• Snarky tweets and national security

    Tim Watts     |      October 3, 2019

    The most common form of interference in democratic elections isn’t direct tampering with results but disinformation campaigns to undermine candidates, increase polarisation and reduce public trust in institutions.

  • That Instagram post may cost you more than you think

    Chris Culnane     |      August 23, 2019

    We don’t really know how social media posts are being used or evaluated by banks. We need greater transparency around exactly how our data will be used and the ability to challenge decisions.

  • Twitter and Facebook counter China’s information onslaught

    Jake Wallis     |      August 22, 2019

    The bans on Chinese propaganda accounts by Twitter and Facebook highlights how the Chinese government uses media power to shape the narrative and project its own interests.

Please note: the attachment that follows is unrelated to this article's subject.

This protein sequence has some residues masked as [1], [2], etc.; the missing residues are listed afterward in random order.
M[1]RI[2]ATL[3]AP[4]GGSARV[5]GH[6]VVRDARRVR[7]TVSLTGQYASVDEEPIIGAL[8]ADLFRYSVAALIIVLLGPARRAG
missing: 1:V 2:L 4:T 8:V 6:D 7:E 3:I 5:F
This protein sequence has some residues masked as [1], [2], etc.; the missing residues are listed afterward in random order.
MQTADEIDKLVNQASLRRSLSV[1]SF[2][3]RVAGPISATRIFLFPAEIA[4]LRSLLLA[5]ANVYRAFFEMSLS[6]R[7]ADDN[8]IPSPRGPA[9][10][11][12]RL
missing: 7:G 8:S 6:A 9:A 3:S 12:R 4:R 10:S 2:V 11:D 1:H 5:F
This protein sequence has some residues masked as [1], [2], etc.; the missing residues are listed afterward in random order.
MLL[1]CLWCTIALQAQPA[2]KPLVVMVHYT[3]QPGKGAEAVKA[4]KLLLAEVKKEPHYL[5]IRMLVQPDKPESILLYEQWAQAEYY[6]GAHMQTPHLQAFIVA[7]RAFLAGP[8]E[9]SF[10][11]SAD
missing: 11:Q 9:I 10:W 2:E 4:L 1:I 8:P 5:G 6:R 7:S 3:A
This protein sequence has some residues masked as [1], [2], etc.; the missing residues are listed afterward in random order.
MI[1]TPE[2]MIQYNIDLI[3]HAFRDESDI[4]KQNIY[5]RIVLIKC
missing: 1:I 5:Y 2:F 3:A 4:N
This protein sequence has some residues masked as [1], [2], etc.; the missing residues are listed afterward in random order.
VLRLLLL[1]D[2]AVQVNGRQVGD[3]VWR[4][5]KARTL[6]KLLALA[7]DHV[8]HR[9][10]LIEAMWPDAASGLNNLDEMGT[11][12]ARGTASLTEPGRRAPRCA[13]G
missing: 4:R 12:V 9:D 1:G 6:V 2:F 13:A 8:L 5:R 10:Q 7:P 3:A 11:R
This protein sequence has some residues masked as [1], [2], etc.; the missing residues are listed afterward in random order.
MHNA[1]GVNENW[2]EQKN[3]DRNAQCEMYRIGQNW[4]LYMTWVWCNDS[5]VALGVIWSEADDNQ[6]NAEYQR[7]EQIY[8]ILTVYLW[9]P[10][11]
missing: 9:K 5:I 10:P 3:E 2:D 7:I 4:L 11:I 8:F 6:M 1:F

• The problems of policing the post-Christchurch internet

    Open Forum     |      June 29, 2019

    The Australian Parliament has passed legislation to punish social media platforms showing violent videos, but is the reaction to the Christchurch massacre right in principle and can it be effective in practice?

  • Facebook’s new crush on its users

    Open Forum     |      June 21, 2019

    The social media giant is entering the dating app market, but will it be seen as yet another invasion of privacy or a fun way to help shy people get together?

  • The social media “own goals” of young athletes

    Megan Maurice     |      June 5, 2019

    Social media offers budding and elite athletes a shortcut to celebrity, but the price of building a public persona can be all too high for rising stars still finding their feet in real life.

  • How second hand social media profiling can target you

    Open Forum     |      January 23, 2019

    A new study has found that people can be accurately profiled by using data from their friends’ accounts, even when they have deleted their own social media.